By Massimo Mapelli MD, Antonio Frappampina MD, and Piergiuseppe Agostoni MD PhD
A 65-year old man presented to the emergency department with a 12-hour history of chest pain, dizziness, and nausea. ECG – as displayed by the cardiology fellow in the picture (Figure 1A) – showed an ST-elevation inferolateral myocardial infarction and the patient was promptly transferred to the cath-lab for percutaneous coronary intervention (PCI). The coronary angiography revealed a monovascular disease with a thrombotic occlusion of the proximal segment of the right coronary artery (culprit lesion) (Figure 1B). A primary PCI was performed without procedural complications and with optimal angiographic results.
I took this photograph with my personal cell phone during a recent night shift in the emergency department. It appears blurry because the phone was contained in a transparent plastic bag, to avoid coronavirus contamination.
Italy has been particularly hit by the current coronavirus pandemic; to date 215,665 cases have been confirmed with 28,274 associated deaths (1). Lombardy, in northern Italy, is one of the regions most affected worldwide (2). In our tertiary referral center for heart diseases in Northern Italy, entire departments have been turned into “Covid-19 Units”, where healthcare professionals are daily involved in supporting critically ill patients. All elective activities have been suspended and dedicated in-hospital “pathways” have been created in order to continue to take care of cardiovascular emergencies (i.e. acute coronary syndromes (ACS), acute heart failure, urgent cardiovascular surgery). Indeed, on the background of the pandemic, cardiovascular diseases still occur frequently in the general population. Even if Covid-19 has been related with previous cardiovascular comorbidities and in-hospital complications (3,4), a significant decline in the number of patients admitted due to ACS has been reported (5). In northern Italy, a reduction up to 50% in hospital admissions for acute myocardial infarction was observed in the last weeks (6) due to patients’ fear of getting viral infection at the hospital and possible increase in emergency response time. The question of how many ACS patients died before reaching the hospital will remain unanswered. Furthermore, as in our case, many patients with myocardial infarction arrive in the emergency room after several hours of chest pain, far from the known “golden hour” recommended by the guidelines for early intervention.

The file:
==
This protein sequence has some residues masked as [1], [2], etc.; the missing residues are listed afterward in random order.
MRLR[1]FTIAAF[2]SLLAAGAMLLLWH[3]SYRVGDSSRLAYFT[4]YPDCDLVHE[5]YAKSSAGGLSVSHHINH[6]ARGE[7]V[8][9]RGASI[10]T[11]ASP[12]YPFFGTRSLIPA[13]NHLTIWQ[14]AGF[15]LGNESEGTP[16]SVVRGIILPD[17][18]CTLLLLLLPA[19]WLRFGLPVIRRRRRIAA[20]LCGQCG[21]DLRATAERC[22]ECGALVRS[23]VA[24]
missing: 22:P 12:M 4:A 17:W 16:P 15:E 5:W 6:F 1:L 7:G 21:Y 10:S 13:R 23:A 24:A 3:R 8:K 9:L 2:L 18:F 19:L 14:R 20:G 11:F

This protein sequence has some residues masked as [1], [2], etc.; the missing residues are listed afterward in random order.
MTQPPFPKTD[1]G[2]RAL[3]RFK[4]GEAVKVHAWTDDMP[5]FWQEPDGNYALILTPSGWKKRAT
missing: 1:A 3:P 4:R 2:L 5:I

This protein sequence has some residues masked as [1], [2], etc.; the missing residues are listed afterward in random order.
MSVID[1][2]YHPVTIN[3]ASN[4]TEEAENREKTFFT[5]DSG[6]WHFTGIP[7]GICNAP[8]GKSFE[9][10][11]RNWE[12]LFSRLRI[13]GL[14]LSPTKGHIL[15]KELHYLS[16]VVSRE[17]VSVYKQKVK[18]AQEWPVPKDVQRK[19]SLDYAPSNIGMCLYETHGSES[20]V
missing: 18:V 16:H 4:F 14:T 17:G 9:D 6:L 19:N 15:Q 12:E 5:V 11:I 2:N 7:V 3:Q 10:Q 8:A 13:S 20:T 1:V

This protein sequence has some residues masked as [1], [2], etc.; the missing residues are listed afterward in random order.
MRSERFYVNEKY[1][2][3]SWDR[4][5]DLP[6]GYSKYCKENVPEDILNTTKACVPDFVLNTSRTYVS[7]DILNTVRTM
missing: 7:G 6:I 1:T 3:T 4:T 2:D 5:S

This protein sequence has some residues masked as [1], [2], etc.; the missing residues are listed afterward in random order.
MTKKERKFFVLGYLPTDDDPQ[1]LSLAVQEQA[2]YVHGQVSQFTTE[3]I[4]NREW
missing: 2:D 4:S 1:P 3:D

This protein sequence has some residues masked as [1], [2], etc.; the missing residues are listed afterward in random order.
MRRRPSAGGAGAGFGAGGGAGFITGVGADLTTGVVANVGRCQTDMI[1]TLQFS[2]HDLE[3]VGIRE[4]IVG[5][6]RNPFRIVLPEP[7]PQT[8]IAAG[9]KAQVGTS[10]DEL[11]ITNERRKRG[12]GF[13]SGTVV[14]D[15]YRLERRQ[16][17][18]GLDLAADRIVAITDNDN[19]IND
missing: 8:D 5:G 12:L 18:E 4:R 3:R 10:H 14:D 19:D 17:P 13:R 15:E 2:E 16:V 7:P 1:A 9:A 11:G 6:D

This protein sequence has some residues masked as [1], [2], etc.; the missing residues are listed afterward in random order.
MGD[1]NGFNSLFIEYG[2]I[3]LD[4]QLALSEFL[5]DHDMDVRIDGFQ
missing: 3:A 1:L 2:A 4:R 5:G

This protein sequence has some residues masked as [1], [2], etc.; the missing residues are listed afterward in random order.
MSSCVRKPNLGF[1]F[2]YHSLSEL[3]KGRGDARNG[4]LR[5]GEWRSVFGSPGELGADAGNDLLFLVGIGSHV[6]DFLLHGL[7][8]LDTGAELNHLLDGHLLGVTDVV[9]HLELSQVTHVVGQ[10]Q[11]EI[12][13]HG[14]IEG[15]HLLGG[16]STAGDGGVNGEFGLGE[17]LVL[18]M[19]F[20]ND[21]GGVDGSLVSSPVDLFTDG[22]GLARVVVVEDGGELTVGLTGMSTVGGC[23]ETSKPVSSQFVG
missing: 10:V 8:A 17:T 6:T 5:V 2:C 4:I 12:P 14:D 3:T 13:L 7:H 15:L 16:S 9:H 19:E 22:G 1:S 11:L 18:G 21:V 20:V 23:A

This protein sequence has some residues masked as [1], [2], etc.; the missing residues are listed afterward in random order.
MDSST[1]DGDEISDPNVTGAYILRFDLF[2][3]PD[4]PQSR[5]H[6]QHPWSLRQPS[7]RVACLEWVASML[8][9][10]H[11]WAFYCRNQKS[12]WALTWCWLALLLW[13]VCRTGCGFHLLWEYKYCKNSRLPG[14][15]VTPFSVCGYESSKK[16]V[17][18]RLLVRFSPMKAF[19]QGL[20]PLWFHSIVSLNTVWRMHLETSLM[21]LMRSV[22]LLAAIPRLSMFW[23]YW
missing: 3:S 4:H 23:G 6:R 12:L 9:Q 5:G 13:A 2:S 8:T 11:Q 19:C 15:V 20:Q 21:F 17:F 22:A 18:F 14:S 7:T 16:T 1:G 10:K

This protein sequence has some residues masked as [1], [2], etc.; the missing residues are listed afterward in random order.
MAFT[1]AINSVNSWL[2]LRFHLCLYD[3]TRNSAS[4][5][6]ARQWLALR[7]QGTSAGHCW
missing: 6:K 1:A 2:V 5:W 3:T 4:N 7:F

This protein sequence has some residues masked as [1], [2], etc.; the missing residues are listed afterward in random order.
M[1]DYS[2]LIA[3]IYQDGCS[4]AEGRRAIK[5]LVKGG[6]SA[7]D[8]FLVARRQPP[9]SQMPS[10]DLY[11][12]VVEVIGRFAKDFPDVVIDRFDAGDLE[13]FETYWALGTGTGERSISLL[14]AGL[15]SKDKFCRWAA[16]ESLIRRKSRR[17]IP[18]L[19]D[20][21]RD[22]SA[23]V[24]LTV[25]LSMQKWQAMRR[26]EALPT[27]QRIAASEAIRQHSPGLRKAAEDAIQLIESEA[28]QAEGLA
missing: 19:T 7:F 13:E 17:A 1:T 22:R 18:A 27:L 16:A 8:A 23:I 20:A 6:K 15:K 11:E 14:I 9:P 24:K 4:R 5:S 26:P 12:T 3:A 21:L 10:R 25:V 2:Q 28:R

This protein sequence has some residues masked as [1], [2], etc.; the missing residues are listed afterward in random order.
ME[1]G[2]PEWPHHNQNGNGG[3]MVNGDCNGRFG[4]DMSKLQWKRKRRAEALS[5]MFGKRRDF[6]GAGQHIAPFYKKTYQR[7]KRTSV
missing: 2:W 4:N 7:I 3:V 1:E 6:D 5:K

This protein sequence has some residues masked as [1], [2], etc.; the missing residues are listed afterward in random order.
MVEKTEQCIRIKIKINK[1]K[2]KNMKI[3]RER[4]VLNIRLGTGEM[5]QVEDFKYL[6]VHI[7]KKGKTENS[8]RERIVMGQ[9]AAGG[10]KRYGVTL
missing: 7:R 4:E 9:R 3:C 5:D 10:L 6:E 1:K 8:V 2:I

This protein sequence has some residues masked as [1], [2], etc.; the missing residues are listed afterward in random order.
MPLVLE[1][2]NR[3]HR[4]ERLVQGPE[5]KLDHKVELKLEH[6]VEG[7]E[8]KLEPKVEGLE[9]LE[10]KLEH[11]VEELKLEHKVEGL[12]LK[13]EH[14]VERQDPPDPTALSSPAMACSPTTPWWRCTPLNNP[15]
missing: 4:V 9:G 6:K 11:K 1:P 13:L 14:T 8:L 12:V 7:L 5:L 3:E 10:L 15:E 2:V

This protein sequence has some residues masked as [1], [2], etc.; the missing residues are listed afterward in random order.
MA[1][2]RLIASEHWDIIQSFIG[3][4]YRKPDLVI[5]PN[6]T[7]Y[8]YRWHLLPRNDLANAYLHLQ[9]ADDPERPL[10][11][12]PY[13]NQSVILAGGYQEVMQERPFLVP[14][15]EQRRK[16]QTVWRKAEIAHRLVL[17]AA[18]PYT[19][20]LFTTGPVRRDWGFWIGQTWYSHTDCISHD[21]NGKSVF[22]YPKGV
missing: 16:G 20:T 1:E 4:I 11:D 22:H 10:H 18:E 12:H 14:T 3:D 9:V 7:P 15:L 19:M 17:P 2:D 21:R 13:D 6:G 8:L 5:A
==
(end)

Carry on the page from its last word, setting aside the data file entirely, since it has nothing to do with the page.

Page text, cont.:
For this reason, a possible post-Covid-19 heart failure emergency might be expected since all the patients with chronic heart failure and non-revascularised myocardial infarction will finally come to the hospital with acute decompensation. Heart failure departments should be prepared with dedicated areas for non Covid-19 patients ready to treat acute cardiovascular conditions.